The Delhi University Teachers Association said in a memorandum to the CM’s that this was the first time the government had stopped paying salary and pension grants.
Since November, the CM’s not allocated adequate funds to pay the teachers at 12 Delhi University Colleges, prompting teachers to stage a protest march from the DU Vice Chancellor’s Office to Delhi Chief Minister Arvind Kejriwal’s residence on Monday, January 15. On Tuesday, the principals of these colleges will meet with the CM. According to college staff, the Delhi government is yet to release Rs 6.25 crore to DDU College in Dwarka, Rs 6.2 crore to ANDC College in Govindpuri, Rs 4.16 crore to Bhaskaracharya College of Applied Science in Dwarka, Rs 3.25 crore to Maharaja Agrasen College in Vasundhara Enclave, Rs 1.85 crore to Shaheed Rajguru College of Applied Sciences for Women in Vasundhara Enclave, Rs 1.5 crore to DDU College.
Dr. Bhim Rao Ambedkar College, Aditi Mahavidyalaya, Keshav Mahavidyalaya, Maharishi Valmiki College of Education, and Indira Gandhi Institute of Physical Education and Sports Science are the remaining schools. The Delhi government completely funds all of these schools. The Delhi University Teachers Association (DUTA) claimed in a memorandum to the CM’s that this was the first time the government had stopped paying salary and pension grants. “The awarding of grants to the 12 colleges has been erratic and insufficient over the past year. The letter claimed that “the inordinate and unexplained repeated delays in grant release are crippling institutions.” On Sunday, DUTA sent a similar letter to the DU Vice-Chancellor. Due to the fact that college workers have not been paid for more than six months, DUTA has called for a full shutdown of colleges beginning March 11. Teachers at DDU College say they have not earned their salaries since October. Following the call for an indefinite shutdown, the Delhi government released Rs 82.79 crore in salary funds and Rs 9.6 crore in non-salary funds on Friday.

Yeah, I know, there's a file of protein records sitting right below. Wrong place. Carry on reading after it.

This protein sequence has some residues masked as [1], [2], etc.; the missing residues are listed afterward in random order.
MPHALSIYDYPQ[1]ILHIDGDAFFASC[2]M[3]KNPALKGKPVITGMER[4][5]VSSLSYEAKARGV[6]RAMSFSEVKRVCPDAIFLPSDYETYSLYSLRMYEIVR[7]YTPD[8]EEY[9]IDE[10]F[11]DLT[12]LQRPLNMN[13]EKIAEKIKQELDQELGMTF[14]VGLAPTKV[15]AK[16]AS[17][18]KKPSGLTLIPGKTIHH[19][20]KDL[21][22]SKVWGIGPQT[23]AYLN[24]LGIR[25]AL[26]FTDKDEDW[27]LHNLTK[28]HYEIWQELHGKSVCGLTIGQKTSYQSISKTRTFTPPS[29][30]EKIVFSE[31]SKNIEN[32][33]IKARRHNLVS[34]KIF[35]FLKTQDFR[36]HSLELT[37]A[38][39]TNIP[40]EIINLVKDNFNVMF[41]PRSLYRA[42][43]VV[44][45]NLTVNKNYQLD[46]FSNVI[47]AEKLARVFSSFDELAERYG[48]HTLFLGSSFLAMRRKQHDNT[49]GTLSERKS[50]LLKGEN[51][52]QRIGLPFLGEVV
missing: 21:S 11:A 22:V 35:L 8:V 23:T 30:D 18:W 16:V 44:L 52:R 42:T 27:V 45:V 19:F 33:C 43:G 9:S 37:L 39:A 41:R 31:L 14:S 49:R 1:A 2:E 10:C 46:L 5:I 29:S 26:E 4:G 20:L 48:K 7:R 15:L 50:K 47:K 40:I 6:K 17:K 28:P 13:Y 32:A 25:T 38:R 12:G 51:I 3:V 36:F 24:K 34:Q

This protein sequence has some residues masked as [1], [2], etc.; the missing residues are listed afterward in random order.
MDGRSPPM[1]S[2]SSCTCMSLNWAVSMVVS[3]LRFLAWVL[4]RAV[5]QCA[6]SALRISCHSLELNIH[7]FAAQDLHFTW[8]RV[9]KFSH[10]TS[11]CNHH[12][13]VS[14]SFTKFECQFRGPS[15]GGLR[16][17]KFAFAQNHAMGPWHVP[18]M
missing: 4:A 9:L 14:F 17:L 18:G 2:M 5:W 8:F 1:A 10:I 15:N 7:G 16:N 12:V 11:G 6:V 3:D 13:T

DUTA President Rajib Ray underscored that these colleges were being forced to adopt a document called the ‘Pattern of Assistance’ issued by the Delhi Government’s Directorate of Higher Education. “The provisions of the ‘Pattern of Assistance’ aims to redefine the association of these 12 colleges with Delhi University and coerce them to gradually becoming self-sufficient and self-sustaining,” said Ray. “Student fees would not be used to pay our wages. This cannot be prevented. When we start paying staff wages with student fees, the fees will escalate, just as they have in private universities around the country. Poor students will bear the brunt of the consequences. If there is a surplus, the colleges should reduce the fees,” Dev Habib explained. The spokesperson for the Delhi government declined to comment on the matter and claimed that they would not issue a statement on the subject as well.